The first thing that comes to Wallace is this weekend’s Busch Light Clash at the Los Angeles Coliseum – a quarter-mile short track in one of the world’s most famous arenas, and a challenge that unlike anything NASCAR drivers have encountered in generations. The only thing remotely analogous to the new purpose-built LA Coliseum track is the legendary Bowman Gray Stadium, an iconic quarter-mile short track in Winston-Salem, North Carolina, which was used as the home ground. trying to develop a tire for this weekend. races.

On the surface, one would assume that Wallace’s experience racing stock cars at Bowman Gray — he raced there twice in the NASCAR K&N Pro Series East, finishing sixth and second — would give him insight into exactly what he’s gotten into. embark. But Wallace noted that the Colosseum trail might be even crazier than the place traditionally known as “The Madhouse.”

“I think it’s going to be even tighter than Bowman Gray because we’re basically running into the football field instead of around it,” Wallace said. “The corners feel a bit tighter, the straights feel a bit shorter. It will be interesting to see, it will be exciting for the fans.”

The fans Wallace alluded to are very different from the fans of Bowman Gray and many other tracks NASCAR has raced on. Compared to racing at traditional and generational tracks in the Carolinas and beyond, the Clash at the Coliseum is poised to be the first experience many of its attendees have with stock car racing: According to a report by NBC Sports’ Dustin Long, over 70% of fans who purchased Clash tickets had not purchased a ticket for a NASCAR race before.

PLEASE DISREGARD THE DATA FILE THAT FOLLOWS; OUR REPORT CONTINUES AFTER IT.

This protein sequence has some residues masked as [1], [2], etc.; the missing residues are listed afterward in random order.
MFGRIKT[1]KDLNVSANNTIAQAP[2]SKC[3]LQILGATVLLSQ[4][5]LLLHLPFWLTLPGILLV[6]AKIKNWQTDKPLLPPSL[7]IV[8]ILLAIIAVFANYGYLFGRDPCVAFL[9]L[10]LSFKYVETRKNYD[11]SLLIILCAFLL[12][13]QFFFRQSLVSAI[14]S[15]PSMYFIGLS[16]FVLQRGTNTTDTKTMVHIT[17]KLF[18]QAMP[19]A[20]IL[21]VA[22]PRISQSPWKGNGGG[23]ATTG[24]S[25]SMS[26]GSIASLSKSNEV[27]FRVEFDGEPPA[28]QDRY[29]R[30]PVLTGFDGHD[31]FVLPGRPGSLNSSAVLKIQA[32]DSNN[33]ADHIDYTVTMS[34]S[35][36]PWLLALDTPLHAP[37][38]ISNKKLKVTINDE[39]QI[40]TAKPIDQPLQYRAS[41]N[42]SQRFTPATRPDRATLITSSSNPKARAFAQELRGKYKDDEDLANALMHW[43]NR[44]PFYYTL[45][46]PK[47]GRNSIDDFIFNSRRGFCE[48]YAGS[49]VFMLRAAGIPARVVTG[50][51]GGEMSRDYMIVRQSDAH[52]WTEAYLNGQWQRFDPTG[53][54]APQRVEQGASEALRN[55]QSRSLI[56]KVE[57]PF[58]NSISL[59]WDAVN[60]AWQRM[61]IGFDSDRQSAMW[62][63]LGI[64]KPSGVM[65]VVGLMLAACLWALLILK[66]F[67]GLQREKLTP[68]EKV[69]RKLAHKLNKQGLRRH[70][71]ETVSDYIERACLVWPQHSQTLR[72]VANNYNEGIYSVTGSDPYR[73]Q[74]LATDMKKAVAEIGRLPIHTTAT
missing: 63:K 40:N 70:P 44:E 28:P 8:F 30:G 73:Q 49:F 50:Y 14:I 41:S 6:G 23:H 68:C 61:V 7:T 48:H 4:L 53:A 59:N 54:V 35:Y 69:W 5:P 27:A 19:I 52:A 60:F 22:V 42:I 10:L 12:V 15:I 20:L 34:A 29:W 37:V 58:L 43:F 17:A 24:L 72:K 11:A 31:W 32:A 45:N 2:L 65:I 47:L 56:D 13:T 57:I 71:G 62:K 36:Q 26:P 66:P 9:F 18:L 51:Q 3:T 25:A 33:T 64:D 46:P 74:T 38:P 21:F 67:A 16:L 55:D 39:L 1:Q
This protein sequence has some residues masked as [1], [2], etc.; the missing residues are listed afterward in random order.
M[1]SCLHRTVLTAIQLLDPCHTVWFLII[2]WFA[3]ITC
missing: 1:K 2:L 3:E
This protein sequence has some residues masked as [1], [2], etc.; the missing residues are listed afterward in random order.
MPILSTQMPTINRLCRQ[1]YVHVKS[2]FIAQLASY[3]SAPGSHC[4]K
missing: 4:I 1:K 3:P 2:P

As he has risen to prominence, much of what Wallace has done and tried to do as an ambassador for NASCAR is to welcome new audiences to the sport. And as he tries to become the first pilot to conquer the Colosseum, he’ll be interested to see who those new faces are in the stands.

“We have a lot of entertainment for this exhibition race, so NASCAR is just stepping out of its little box and stepping out of its realm and doing something different and getting into that stuff,” Wallace said. “And there’s nothing wrong with that – there’s nothing wrong with being different.

“So I think it’s cool for them. We’ve got a lot of exciting things going on this year and we’re starting the year off with something that might be chaotic, but it might be one of the coolest things that we see. So we’re gonna have to find out.”

Wallace’s return to the track and his latest adventure in new and novel comes with a major addition to his off-track portfolio: Wednesday saw the launch of Columbia Sportswear‘s Bubba Wallace Collection, a new line of apparel outdoor gear designed with input from Wallace – – an outdoor enthusiast and outdoor photographer who developed his first line of clothing with comfort and function in mind.

“When we sat down with Columbia before we even signed the contract, it was like, ‘What can we do to promote each other’s brands off the track?’ It quickly turned out to be like making our own collection, so I had to let my creativity run wild,” Wallace said. “I’ve never done a clothing line, so it was new to me. But we were able to have a lot of fun with it.